Tax Avoidance of the BBC now revealed
BBC complicity in tax avoidance revealed
Sat Oct 6, 2012 3:1PM GMT
The British Broadcasting Corporation (BBC) is accused of complicity in tax avoidance for thousands of its employees and some of its biggest household names.
The British House of Commons Public Accounts Committee (PAC) discovered the broadcaster’s complicity in staff tax avoidance with about 25,000 off-payroll contracts. According to new evidence, 13,000 of the contracts are for individuals who are on screens and on the radio every day with another 12,000 off-air staff.
Reports have suggested that newsreaders such as Fiona Bruce, Joanne Gosling, Emily Maitlis, Gavin Esler, Sophie Raworth as well as radio broadcaster Chris Evans and Newsnight presenter Jeremy Paxman are all paid in this fashion. Paxman has claimed that he had been told by the BBC to set up a company for his earnings or stop presenting the Newsnight.
Technically, tax avoidance is the legal utilization of the tax regime to one’s own advantage in order to reduce the amount of tax that is payable by means that are within the law.
The revelations come as according to new data the BBC could not provide evidence that these individuals are paying the appropriate amount of tax.
In another blow to the BBC’s reputation, it is now evident that the number of such contracts, which are related to the corporation’s best known television and radio stars, is far higher than it was announced by the channel. The recently disclosed figures by the corporation were 300 while the real number of contracts reaches to staggering 1500.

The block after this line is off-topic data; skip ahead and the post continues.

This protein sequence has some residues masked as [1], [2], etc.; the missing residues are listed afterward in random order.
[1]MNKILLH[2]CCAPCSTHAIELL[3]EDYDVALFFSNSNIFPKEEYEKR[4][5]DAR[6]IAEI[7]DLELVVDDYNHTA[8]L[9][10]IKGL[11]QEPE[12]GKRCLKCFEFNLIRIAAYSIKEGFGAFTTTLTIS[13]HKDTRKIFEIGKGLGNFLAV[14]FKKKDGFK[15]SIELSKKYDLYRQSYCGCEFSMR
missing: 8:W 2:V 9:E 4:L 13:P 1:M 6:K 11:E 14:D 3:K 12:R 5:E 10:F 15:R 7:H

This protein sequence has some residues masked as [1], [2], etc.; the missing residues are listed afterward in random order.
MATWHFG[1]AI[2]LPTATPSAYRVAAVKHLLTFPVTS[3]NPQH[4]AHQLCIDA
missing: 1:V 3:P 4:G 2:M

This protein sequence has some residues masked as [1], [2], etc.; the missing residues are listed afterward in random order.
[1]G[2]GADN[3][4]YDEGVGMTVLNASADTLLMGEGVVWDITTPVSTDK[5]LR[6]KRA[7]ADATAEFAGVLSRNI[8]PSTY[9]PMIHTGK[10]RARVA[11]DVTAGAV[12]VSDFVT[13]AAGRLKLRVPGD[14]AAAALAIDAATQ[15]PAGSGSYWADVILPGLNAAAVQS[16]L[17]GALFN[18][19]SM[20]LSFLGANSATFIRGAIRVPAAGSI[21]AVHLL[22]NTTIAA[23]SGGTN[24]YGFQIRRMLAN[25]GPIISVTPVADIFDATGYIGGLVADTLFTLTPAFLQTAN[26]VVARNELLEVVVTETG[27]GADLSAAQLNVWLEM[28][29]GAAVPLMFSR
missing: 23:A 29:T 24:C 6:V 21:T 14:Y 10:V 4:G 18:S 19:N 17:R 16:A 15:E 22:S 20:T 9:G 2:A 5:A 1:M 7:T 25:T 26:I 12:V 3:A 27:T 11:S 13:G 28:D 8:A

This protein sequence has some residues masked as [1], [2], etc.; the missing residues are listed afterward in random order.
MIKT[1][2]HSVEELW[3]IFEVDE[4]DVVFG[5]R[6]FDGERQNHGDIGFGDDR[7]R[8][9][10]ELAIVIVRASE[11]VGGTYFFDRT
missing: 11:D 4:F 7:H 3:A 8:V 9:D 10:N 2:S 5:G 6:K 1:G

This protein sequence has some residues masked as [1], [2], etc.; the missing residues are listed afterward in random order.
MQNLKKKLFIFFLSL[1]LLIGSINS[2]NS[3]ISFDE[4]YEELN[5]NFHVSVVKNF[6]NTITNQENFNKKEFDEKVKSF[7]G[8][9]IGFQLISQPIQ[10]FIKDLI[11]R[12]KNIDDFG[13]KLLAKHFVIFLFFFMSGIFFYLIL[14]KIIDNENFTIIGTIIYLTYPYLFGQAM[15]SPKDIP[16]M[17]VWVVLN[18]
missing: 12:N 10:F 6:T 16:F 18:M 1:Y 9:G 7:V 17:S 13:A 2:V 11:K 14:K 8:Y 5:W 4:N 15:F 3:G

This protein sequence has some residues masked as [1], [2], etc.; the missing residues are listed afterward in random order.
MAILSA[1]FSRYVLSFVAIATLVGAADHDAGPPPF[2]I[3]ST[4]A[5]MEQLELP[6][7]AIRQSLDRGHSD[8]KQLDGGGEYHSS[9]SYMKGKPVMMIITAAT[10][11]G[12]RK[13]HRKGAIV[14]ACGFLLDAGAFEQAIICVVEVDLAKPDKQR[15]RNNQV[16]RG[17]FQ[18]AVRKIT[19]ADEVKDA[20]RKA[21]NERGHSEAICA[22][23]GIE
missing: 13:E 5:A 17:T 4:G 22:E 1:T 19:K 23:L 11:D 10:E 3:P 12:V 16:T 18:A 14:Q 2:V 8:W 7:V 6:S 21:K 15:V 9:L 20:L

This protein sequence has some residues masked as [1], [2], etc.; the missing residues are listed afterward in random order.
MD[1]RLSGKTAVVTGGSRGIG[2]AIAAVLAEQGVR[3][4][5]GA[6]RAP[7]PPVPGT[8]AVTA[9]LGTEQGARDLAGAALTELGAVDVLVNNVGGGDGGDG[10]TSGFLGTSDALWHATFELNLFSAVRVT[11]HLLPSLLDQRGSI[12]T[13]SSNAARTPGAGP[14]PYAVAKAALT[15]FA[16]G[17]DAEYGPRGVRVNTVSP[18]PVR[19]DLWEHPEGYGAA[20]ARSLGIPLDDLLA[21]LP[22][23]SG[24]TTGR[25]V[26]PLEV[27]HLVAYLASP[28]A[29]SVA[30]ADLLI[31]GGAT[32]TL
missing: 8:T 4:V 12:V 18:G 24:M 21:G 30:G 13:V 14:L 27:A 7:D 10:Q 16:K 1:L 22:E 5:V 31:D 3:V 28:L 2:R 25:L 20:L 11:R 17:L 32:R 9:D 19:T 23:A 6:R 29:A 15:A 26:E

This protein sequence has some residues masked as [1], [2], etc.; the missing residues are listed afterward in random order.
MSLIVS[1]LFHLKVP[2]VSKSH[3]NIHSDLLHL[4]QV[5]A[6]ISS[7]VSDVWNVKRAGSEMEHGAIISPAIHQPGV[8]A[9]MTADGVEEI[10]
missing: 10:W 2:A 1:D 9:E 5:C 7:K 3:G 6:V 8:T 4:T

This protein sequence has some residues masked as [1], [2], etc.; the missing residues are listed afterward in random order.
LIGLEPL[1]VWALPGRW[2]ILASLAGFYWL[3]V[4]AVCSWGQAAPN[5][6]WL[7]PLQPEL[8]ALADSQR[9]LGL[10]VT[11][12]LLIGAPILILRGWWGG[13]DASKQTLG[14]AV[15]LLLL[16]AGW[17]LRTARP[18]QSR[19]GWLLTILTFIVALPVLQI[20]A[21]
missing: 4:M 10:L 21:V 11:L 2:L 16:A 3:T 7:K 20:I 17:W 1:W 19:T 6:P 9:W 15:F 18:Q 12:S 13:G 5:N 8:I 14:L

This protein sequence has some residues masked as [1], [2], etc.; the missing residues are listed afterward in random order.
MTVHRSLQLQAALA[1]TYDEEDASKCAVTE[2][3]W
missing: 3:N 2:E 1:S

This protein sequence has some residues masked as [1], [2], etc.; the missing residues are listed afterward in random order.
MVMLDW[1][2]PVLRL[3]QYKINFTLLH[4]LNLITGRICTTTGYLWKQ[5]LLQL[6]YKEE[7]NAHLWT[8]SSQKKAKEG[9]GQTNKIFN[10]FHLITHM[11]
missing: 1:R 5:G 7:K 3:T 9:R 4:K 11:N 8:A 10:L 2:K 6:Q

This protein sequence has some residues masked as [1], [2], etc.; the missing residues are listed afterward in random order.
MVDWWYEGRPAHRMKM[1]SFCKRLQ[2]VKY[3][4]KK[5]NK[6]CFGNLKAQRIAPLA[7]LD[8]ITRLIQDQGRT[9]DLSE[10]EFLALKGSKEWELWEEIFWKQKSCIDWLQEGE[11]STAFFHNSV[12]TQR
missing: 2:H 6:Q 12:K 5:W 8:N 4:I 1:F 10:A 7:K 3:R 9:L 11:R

The BBC also avoids paying National Insurance Contributions when paying employees this way.
Meanwhile, the broadcaster, which receives £3.6 billion a year from license fee payers, has defended its role in tax avoidance controversy, claiming that the arrangements were “a pretty standard model” in the media industry and “important to the economics of the BBC.”
The new revelation has brought the big corporations tax avoidance back to the spotlight and sparked furious reactions. In an online poll conducted by the Daily Telegraph, the respondents are asked whether they are willing to tolerate the BBC paying staff off books if it reduces the corporation’s tax bill. An outright majority (81.17%) have slammed the idea even if it results in the reduction of compulsory license fee.
Senior MPs also warn that the BBC is not the only suspected tax avoider, stressing that the Committee is still suspicious that many other individuals and employers in the health service sector and local governments are not paying their taxes and National Insurance contributions.